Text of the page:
Tours of the “Monaco Velo Club” usually start and end here. This summer we will be on tour again, also uphill again – exertion or not. “With every pass I drive, I think to myself, what am I doing for a shit,” says Wild. “But when I’m up there, it’s epic.”

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“Bici Bavarese”: Radl, Radler and Leberkäse

New trend: Talking shop while drinking coffee: Florian Merhart von Bernegg (blue cap) with a customer.

Talking shop while drinking coffee: Florian Merhart von Bernegg (blue cap) with a customer.

(Photo: Robert Haas)

At some point, Maximilian Reiß and Florian Merhart von Bernegg thought they could turn a time-consuming hobby into a real job. Both have been friends for a long time, both have worked in the film industry. But they really had fun cycling – and tinkering with old racing bikes.

It all started with tours through Tuscany, from which they brought back parts from Campagnolo, a traditional manufacturer of high-quality bicycle components. They then used them to assemble vintage racing bikes at home, which they resold to enthusiasts. They got the parts from a wide variety of sources, for example from older people who didn’t want to just throw the once expensive bike into the scrap heap. Because many sellers had no idea how much their old bike was still worth, many a bargain for the hobbyists would have been urgent, “but we always want to pay a fair price,” says Merhart von Bernegg.

Five years ago they opened their own shop “Bici Bavarese” in Haidhausen. Two years ago, they moved to Türkenstrasse 26 in Maxvorstadt, to a building that used to be an oven and electronics store. And because the two company founders also wanted to do something with gastronomy and wanted to create a meeting place for cyclists, the “Bici Bavarese” became a real café, which, in addition to good coffee from the Herrmannsdorf organic roastery Merchant and Friends (prepared with a La Marzocco) also offers meat loaf rolls – self-confidently dubbed “probably one of the best meat loaf rolls in the region”. It consists of Herrmannsdorfer organic liver cheese, a roll from Julius Brantner, is served with a combination of a sweet mustard sauce, horseradish and gherkin – and it actually tastes exceptionally delicious. If you prefer a beer instead of a cappuccino, you can also get that on Türkenstraße.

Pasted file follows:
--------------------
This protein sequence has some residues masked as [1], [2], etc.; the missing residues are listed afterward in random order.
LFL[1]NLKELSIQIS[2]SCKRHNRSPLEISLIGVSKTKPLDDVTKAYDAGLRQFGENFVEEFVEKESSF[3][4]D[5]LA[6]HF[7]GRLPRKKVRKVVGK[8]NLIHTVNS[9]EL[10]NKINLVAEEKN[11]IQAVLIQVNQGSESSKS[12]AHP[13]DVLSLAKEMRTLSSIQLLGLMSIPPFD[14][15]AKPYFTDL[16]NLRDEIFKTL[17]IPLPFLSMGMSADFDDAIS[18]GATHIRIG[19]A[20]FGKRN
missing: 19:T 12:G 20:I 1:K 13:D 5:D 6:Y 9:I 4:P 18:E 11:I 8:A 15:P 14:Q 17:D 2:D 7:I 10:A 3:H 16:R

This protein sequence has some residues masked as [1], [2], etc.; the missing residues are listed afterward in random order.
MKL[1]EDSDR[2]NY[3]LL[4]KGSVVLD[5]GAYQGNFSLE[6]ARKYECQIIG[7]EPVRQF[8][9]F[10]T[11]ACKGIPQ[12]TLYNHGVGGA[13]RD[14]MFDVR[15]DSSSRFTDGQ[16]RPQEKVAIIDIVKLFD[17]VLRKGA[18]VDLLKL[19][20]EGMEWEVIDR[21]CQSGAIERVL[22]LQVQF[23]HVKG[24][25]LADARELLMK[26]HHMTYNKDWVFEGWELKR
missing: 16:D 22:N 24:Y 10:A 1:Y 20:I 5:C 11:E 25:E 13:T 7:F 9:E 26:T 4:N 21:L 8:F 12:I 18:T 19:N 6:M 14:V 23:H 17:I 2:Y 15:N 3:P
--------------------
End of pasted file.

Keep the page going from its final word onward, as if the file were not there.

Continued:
New trend: This "Bici Bavarese" at Türkenstrasse 26.

The “Bici Bavarese” at Türkenstrasse 26.

(Photo: Robert Haas)

The shop is spacious, there are a few tables and chairs in a small area next to all sorts of bicycle paraphernalia, through the large shop window the guests have a nice view of the colorful facade of the Brandhorst Museum – but unfortunately also of the Türkenstrasse, which is not particularly bicycle-friendly. The two entrepreneurs hope that something will change here at some point. “Only then will this be a really nice meeting point,” says Merhart von Bernegg.

The “Bici Bavarese” also has its own jersey label and meanwhile also its own bike model, which bears the name “Servus Corsa” and is made to measure in northern Italy. Otherwise, in addition to modern bikes, for example from the premium brand Stelbel, there are also a lot of vintage bikes assembled in the company’s own workshop. Reiß and Merhart von Bernegg have collected a whole range of treasures here, including those from local racing bike builders such as Anton Redl, Edi Strobl and Sigi Renz.